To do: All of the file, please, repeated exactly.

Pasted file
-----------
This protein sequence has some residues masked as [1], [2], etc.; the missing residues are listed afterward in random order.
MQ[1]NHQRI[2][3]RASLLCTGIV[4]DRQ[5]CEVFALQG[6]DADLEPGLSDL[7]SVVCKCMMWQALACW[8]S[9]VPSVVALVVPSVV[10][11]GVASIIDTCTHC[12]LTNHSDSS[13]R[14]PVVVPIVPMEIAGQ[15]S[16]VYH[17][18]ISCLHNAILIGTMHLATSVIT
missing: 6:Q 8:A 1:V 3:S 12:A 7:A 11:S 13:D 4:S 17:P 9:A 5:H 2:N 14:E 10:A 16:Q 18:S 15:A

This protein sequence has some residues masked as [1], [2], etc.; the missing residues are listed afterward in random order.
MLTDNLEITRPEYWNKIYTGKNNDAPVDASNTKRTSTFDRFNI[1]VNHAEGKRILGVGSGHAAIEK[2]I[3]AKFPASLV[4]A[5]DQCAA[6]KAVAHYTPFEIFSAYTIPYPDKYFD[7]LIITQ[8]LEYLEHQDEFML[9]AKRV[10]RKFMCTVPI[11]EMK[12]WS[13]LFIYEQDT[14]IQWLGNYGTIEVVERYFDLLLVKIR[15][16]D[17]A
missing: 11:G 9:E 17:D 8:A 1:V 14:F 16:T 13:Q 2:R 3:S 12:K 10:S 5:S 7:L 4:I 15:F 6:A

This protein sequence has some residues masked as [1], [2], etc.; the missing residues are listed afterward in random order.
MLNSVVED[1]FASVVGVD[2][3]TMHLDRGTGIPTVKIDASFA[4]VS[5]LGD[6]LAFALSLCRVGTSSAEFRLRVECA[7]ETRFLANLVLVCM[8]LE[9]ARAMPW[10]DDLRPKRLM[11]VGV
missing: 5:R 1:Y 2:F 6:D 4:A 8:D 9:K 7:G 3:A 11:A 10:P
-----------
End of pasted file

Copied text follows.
This protein sequence has some residues masked as [1], [2], etc.; the missing residues are listed afterward in random order.
MQ[1]NHQRI[2][3]RASLLCTGIV[4]DRQ[5]CEVFALQG[6]DADLEPGLSDL[7]SVVCKCMMWQALACW[8]S[9]VPSVVALVVPSVV[10][11]GVASIIDTCTHC[12]LTNHSDSS[13]R[14]PVVVPIVPMEIAGQ[15]S[16]VYH[17][18]ISCLHNAILIGTMHLATSVIT
missing: 6:Q 8:A 1:V 3:S 12:A 7:A 11:S 13:D 4:S 17:P 9:A 5:H 2:N 14:E 10:A 16:Q 18:S 15:A

This protein sequence has some residues masked as [1], [2], etc.; the missing residues are listed afterward in random order.
MLTDNLEITRPEYWNKIYTGKNNDAPVDASNTKRTSTFDRFNI[1]VNHAEGKRILGVGSGHAAIEK[2]I[3]AKFPASLV[4]A[5]DQCAA[6]KAVAHYTPFEIFSAYTIPYPDKYFD[7]LIITQ[8]LEYLEHQDEFML[9]AKRV[10]RKFMCTVPI[11]EMK[12]WS[13]LFIYEQDT[14]IQWLGNYGTIEVVERYFDLLLVKIR[15][16]D[17]A
missing: 11:G 9:E 17:D 8:A 1:V 14:F 16:T 13:Q 2:R 3:S 12:K 10:S 5:S 7:L 4:I 15:F 6:A

This protein sequence has some residues masked as [1], [2], etc.; the missing residues are listed afterward in random order.
MLNSVVED[1]FASVVGVD[2][3]TMHLDRGTGIPTVKIDASFA[4]VS[5]LGD[6]LAFALSLCRVGTSSAEFRLRVECA[7]ETRFLANLVLVCM[8]LE[9]ARAMPW[10]DDLRPKRLM[11]VGV
missing: 5:R 1:Y 2:F 6:D 4:A 8:D 9:K 7:G 3:A 11:A 10:P